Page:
Tuesday, February 28, 2012

No monolithic view

MVFHR is mentioned in this article about the death penalty published in The Hennepin (Minnesota) Lawyer by Rosalyn Park and Robin Phillips of the Advocates for Human Rights. Here's that excerpt; the link will take you to the full article:

People in favor of the death penalty often cite the victims’ wishes for capital punishment, but many victims’ families have spoken out against the death penalty. For example, Murder Victims Families for Human Rights (MVFHR) seeks to end the death penalty rather than perpetuate the cycle of violence. MVFHR sees the death penalty as a human rights violation, not just a criminal sanction. Their position is that the “response to one human rights violation should not be another human rights violation.”

While there is no monolithic victim’s view of the death penalty, organizations such as MVFHR show that it is possible to support victims and oppose the death penalty at the same time. It does not take another killing to promote healing and justice for victims’ families; rather, organizations like MVFHR work to ensure that victims’ stories, voices, and needs are included in the penalty phase of murder trials.

Monday, February 6, 2012

Speaking out in Nebraska

Posted on the Nebraska Radio Network's site, 1/31/12, "Sister of murder victim campaigns against death penalty":

The sister of a man brutally murdered nearly 30 years ago campaigns against executing his killer.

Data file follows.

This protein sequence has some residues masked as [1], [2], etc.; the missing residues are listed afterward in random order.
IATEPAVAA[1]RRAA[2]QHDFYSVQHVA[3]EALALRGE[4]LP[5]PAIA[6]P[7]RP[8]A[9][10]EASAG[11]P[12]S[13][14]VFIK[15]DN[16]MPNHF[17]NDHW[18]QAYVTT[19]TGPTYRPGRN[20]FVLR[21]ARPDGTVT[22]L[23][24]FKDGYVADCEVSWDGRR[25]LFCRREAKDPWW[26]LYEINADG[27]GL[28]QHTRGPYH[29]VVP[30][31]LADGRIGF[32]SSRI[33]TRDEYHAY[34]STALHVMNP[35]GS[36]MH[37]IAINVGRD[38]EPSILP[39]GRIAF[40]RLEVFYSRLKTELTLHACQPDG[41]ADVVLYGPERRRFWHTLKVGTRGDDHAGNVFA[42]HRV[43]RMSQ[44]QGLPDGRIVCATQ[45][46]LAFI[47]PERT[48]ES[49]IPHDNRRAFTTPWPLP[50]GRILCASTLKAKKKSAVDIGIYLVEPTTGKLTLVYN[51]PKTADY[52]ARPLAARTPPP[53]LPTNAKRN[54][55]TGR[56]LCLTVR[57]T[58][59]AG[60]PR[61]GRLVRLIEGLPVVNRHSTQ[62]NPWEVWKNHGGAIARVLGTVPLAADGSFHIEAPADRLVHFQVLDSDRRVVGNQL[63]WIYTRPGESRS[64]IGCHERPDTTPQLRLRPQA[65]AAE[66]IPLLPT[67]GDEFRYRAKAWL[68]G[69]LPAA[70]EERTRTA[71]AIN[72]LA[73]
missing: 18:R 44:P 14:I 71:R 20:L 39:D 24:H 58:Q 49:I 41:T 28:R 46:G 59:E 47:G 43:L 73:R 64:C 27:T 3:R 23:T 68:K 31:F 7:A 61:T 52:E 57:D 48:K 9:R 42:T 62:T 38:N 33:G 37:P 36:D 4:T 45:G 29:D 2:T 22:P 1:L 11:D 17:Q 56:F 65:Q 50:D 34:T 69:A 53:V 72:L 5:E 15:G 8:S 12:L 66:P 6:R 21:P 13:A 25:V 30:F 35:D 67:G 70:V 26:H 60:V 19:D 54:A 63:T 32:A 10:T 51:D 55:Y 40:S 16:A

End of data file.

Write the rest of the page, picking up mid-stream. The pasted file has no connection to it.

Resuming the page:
A mixture of Mennonite faith and practicality leads Miriam Kelle of Beatrice to come out against the execution of Michael Ryan. Kelle says her faith compels her to speak out against the death penalty. Kelle adds, though, that each time the legislature debates capital punishment, the news media recounts how Michael Ryan tortured and murdered her brother, James Thimm, at his religious compound near Rulo in far southeastern Nebraska in 1984.

Kelle uses a coping mechanism whenever debate at the Capitol turns to capital punishment.

“We just try not to read the paper,” Kelle tells reporters at the Capitol. “You know, I try really hard not. My co-workers are reading it. You just try to go on and do your job that you’re supposed to do.”

That approach didn’t work this year. Kelle actually gathered numerous newspaper accounts of the murder for Sen. Brenda Council of Omaha who sponsors LB 276, a bill that would eliminate the death penalty. Under the legislation, life in prison without the possibility of parole would be the ultimate penalty in Nebraska. The legislature debated the bill for two days last week before Council moved to indefinitely postpone it. The bill could return for debate later this session.

Kelle says it’s difficult to re-read accounts of her brother’s death.

“And the really hard thing is when you read something that you kind of forgot about and it comes crashing back, that’s the hard part,” Kelle says with emotion in her voice.

An execution date of March 6th has been set for Ryan in the 1984 murder. A delay will begin the news cycle over. Kelle contends if Ryan had been sentenced to life he would have been forgotten long ago and she wouldn’t have to relive her brother’s brutal death.

Testifying in Washington state